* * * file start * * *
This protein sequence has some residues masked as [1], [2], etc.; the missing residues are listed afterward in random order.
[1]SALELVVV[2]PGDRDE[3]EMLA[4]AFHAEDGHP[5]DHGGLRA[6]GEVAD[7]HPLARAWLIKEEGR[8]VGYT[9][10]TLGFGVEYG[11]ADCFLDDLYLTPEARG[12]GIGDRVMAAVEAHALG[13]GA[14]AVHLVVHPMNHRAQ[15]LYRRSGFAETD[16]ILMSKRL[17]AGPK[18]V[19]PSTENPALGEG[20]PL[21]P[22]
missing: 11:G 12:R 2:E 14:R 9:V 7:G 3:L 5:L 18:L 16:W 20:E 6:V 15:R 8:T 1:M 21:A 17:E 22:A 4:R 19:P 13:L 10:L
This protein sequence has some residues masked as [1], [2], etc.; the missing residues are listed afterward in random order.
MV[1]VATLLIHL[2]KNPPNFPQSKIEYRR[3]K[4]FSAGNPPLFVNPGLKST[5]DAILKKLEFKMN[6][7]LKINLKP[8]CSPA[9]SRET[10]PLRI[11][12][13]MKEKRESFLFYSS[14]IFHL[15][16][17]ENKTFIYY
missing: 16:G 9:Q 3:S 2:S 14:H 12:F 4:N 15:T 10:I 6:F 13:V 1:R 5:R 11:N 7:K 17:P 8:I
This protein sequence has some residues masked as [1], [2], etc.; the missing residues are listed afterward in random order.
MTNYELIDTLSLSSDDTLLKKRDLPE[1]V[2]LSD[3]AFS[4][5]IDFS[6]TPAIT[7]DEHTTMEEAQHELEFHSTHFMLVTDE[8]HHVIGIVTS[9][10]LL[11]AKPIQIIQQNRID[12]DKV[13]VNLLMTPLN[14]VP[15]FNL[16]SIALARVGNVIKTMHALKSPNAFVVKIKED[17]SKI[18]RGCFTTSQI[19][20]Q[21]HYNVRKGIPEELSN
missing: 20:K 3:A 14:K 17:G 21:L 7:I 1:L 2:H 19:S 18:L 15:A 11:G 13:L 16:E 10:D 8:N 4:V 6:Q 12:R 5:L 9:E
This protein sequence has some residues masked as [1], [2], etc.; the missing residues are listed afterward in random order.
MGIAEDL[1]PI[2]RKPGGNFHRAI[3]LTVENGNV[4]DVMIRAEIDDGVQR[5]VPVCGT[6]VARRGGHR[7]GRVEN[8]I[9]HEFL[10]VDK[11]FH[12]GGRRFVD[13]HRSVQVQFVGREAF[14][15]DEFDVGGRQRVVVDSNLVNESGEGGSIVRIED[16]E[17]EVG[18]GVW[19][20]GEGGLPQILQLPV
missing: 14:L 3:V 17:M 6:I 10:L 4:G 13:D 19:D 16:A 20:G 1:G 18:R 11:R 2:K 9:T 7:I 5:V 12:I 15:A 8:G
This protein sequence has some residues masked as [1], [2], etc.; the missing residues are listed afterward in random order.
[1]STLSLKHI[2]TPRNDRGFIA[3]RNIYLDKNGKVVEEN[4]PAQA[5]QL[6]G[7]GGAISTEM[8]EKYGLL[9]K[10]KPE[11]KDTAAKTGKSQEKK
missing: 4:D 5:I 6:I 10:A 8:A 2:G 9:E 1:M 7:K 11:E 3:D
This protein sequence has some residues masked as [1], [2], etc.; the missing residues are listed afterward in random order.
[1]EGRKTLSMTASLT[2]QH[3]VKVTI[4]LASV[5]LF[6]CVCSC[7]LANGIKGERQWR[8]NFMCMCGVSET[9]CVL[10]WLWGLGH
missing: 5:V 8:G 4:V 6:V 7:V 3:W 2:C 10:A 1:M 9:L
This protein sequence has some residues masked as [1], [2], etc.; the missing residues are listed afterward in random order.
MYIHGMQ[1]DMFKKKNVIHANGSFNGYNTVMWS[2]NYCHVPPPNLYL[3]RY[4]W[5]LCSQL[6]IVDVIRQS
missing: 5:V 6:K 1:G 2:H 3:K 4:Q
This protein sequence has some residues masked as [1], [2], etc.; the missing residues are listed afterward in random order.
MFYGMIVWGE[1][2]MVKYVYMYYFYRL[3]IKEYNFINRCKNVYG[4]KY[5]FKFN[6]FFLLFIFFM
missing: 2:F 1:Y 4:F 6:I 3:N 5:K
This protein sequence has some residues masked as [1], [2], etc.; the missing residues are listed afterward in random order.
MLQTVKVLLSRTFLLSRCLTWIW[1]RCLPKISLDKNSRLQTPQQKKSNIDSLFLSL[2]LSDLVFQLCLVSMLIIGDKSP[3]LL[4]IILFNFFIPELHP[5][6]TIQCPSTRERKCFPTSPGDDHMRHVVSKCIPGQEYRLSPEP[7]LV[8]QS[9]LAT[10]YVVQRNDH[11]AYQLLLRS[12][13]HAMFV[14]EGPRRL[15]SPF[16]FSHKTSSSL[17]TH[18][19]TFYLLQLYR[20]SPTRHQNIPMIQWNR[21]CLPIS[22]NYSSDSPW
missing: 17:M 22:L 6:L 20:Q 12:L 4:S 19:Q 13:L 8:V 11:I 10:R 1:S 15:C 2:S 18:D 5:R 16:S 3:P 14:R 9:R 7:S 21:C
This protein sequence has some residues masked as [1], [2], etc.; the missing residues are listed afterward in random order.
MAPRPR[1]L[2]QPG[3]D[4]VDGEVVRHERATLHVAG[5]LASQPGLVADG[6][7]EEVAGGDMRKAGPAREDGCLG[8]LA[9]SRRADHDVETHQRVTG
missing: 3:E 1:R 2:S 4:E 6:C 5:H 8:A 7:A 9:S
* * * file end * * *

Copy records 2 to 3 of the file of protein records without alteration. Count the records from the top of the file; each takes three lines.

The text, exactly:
This protein sequence has some residues masked as [1], [2], etc.; the missing residues are listed afterward in random order.
MV[1]VATLLIHL[2]KNPPNFPQSKIEYRR[3]K[4]FSAGNPPLFVNPGLKST[5]DAILKKLEFKMN[6][7]LKINLKP[8]CSPA[9]SRET[10]PLRI[11][12][13]MKEKRESFLFYSS[14]IFHL[15][16][17]ENKTFIYY
missing: 16:G 9:Q 3:S 2:S 14:H 12:F 4:N 15:T 10:I 6:F 13:V 1:R 5:R 11:N 7:K 17:P 8:I
This protein sequence has some residues masked as [1], [2], etc.; the missing residues are listed afterward in random order.
MTNYELIDTLSLSSDDTLLKKRDLPE[1]V[2]LSD[3]AFS[4][5]IDFS[6]TPAIT[7]DEHTTMEEAQHELEFHSTHFMLVTDE[8]HHVIGIVTS[9][10]LL[11]AKPIQIIQQNRID[12]DKV[13]VNLLMTPLN[14]VP[15]FNL[16]SIALARVGNVIKTMHALKSPNAFVVKIKED[17]SKI[18]RGCFTTSQI[19][20]Q[21]HYNVRKGIPEELSN
missing: 20:K 3:A 14:K 17:G 21:L 7:I 1:L 2:H 19:S 18:L 15:A 11:G 13:L 16:E 10:D 8:N 4:V 6:Q 12:R 5:L 9:E